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pro-Neurotrophins: The Other Identity of Neurotrophins

The precursors of neurotrophins – pro-neurotrophins – have proven to be biologically active. This short report aims at pointing out some of their biological functions using Alomone Labs recombinant pro-neurotrophins and antibodies targeted against them.


Neurotrophins (NTs) such as nerve growth factor (NGF) and brain-derived neurotrophic factor (BDNF) are essential for the development and maintenance of the nervous system. BDNF and NGF signal through two types of cell surface receptors: the high-affinity tropomyosin-related kinase (Trk) receptor B (TrkB), and receptor A (TrkA) respectively, and the low affinity receptor (p75NTR). Neurotrophins are synthesized as precursors (pro-neurotrophins, proNTs) that are proteolytically cleaved to mature neurotrophins. Pro-brain derived neurotrophic factor (proBDNF) and pro-nerve growth factor (proNGF) cleavage can occur either intracellularly by the action of furin or proconvertase, or extracellularly by the action of plasmin, matrix metalloproteinase MMP-7 or MMP-914. It is well appreciated that proNTs also have functions in their own right, because they elicit activities opposite to those of their mature counterparts13. Although mature NTs can stimulate neuronal survival, long term potentiation and synaptic strengthening, proNTs may induce apoptosis and long term depression17. Sortilin, one of five members of the mammalian VPS10p domain receptor family of neuronal type-1 receptors, is required for the death signaling pathway, because it forms a high affinity binding site together with the p75NTR neurotrophin receptor. Inhibiting binding of the growth factor pro-domains to sortilin prevents apoptosis by proNTs from occurring in cultured cells as well as in vivo following spinal cord injury18. Thus, neuronal survival/death depends on the release of mature NTs versus that of proNTs. Both mature NTs and proNTs are biologically active, with divergent roles that reflect differing receptor affinities: proNTs display higher affinities for p75NTR, whereas mature NTs have greater affinities for TrkB. Indeed, p75NTR, a death domain receptor, associated with Trk co-receptor enhances or suppress neurotrophin-mediated cell survival3.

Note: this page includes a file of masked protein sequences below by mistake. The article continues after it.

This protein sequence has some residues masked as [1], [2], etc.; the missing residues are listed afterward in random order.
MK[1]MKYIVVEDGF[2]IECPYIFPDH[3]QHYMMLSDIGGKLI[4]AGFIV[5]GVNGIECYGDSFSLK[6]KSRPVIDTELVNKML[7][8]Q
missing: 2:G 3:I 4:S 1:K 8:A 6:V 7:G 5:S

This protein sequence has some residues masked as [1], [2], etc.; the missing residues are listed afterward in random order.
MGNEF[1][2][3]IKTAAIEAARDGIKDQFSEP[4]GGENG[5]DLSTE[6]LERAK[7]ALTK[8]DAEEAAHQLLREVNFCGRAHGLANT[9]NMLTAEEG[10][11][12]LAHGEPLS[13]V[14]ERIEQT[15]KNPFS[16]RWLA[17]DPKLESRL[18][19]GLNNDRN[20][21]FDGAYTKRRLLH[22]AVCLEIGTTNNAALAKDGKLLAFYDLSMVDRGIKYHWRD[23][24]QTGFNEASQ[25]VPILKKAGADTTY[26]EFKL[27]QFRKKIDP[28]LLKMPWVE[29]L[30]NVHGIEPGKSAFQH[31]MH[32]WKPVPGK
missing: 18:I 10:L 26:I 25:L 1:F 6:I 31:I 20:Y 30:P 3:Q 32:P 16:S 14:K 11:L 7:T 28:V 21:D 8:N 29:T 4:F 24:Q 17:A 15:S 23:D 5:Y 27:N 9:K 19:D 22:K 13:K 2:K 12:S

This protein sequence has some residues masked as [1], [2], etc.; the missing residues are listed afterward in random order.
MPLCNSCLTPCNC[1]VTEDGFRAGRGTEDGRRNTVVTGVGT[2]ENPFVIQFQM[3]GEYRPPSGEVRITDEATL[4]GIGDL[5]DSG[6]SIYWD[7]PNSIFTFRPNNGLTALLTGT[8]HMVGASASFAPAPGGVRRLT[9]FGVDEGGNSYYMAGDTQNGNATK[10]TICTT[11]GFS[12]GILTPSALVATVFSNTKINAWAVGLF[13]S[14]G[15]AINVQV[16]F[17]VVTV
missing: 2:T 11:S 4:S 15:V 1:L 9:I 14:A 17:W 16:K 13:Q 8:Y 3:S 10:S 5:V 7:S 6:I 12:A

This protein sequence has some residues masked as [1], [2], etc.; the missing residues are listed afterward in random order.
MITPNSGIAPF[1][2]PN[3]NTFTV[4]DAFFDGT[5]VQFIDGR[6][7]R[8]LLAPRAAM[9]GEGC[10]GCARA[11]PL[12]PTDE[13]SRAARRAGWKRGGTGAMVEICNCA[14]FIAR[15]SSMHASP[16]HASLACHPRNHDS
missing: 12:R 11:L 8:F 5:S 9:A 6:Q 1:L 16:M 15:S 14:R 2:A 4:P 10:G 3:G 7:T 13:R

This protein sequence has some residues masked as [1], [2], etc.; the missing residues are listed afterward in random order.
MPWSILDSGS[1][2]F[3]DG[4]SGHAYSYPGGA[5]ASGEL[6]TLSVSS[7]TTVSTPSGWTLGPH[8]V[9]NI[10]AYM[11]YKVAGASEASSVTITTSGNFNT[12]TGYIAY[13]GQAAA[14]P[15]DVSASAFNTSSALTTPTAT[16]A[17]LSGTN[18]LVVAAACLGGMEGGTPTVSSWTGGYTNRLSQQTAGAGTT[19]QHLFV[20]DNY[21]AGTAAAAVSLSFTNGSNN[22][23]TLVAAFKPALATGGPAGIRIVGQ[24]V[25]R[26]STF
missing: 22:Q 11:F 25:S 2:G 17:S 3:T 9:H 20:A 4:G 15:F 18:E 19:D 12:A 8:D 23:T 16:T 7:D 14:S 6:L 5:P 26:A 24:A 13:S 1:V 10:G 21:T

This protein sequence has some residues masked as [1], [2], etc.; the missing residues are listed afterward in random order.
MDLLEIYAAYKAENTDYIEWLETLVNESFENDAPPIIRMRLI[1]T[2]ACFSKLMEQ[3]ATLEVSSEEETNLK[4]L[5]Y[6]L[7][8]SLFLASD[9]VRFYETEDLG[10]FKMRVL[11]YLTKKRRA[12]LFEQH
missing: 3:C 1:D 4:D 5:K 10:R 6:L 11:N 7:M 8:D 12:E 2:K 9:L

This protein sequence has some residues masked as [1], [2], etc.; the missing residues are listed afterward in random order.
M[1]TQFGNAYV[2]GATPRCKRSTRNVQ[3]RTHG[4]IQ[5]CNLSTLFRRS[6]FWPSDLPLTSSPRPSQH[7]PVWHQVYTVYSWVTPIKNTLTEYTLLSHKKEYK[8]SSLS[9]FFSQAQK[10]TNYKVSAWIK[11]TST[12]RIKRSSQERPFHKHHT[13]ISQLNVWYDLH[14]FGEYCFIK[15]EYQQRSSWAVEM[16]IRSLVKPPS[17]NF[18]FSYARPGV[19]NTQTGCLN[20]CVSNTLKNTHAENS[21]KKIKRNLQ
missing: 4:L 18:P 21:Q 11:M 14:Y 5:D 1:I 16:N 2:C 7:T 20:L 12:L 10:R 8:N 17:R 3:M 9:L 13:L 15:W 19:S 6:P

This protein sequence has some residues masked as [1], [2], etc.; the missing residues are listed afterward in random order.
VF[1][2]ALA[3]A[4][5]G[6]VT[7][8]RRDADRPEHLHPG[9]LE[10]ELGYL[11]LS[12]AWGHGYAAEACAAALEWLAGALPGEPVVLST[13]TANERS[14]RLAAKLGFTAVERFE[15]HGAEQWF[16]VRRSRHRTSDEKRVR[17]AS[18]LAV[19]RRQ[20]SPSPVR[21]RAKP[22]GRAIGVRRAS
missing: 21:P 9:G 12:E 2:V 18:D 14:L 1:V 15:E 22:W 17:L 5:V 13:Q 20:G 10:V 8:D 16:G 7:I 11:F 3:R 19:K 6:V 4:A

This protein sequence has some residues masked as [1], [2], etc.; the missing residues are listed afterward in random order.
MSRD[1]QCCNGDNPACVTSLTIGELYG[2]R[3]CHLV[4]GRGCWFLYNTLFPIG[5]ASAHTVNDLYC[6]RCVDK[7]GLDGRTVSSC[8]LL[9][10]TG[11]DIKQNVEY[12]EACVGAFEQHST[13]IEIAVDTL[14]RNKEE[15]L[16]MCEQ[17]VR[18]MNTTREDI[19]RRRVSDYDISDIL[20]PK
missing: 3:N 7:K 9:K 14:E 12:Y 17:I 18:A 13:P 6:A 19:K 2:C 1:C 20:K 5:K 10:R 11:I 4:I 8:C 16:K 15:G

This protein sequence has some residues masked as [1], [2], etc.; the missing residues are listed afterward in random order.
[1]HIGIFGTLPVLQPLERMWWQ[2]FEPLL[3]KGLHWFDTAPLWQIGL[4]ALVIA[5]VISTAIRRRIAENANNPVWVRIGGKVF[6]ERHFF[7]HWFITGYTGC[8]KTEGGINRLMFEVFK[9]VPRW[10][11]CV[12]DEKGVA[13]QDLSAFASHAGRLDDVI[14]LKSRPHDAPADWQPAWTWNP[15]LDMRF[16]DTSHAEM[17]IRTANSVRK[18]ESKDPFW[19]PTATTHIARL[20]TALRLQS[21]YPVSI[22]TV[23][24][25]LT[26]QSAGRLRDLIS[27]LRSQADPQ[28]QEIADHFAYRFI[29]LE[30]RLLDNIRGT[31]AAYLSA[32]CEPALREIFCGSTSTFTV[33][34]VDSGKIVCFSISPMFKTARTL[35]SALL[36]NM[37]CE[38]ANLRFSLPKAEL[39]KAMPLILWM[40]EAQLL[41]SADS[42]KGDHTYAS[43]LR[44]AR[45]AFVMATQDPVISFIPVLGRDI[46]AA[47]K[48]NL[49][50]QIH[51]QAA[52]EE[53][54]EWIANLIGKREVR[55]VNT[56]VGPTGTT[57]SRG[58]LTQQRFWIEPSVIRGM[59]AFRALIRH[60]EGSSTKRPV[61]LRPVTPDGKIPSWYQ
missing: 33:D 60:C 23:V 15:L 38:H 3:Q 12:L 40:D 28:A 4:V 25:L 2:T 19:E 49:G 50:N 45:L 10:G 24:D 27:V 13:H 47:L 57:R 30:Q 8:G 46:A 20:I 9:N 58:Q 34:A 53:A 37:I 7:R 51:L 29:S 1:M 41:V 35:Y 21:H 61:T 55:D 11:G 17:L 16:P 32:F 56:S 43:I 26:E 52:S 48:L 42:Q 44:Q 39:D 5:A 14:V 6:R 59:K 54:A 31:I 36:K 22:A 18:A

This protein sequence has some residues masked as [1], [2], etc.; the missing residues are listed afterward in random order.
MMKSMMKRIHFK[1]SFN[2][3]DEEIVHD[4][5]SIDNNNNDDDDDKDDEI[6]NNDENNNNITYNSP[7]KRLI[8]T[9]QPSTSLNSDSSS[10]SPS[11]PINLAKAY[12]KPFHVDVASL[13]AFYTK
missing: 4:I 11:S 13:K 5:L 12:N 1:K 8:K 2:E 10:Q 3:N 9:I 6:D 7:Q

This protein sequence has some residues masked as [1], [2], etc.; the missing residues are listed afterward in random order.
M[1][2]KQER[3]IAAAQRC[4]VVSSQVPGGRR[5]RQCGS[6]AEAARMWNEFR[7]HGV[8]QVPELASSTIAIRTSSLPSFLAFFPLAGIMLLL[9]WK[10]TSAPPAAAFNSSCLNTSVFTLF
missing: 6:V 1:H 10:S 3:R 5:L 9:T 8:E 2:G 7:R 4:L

As NGF and proNGF have different affinities for their receptors, and respectively lead to different cellular outcomes, mast cells were found to modify the microenvironment in human tissues in response to the identity of the neurotrophin. A recent work investigated whether the increase of NGF in mast cells is a result of the enzymatic activity of tryptase on proNGF14. Supernatants of peritubular cells and synthetic proNGF were treated with tryptase. Results of western blot studies using Anti-proNGF Antibody (#ANT-005) indicated enzymatic cleavage of proNGF by active tryptase (Figure 1). The results of this study show that human tryptase can cleave proNGF and that tryptase-secreting mast cells in the vicinity of proNGF/NGF-secreting cells in any human tissue are likely able to alter the ratios of proNGF/NGF.

Figure 1. proNGF Cleavage by Tryptase.
A. Western blot analysis of human testicular peritubular cell (HTPC) supernatants with and without tryptase treatment using Anti-proNGF Antibody (#ANT-005). B. Western blot analysis using Anti-proNGF Antibody. proNGF was treated with tryptase. A significant decrease in the proneurotrophin level was observed. No decrease was observed in heat inactivated tryptase or by the addition of SLIGKV.
Adapted from ref. #14 with permission of The American Society for Biochemistry and Molecular Biology.

pro-Neurotrophins and Cancer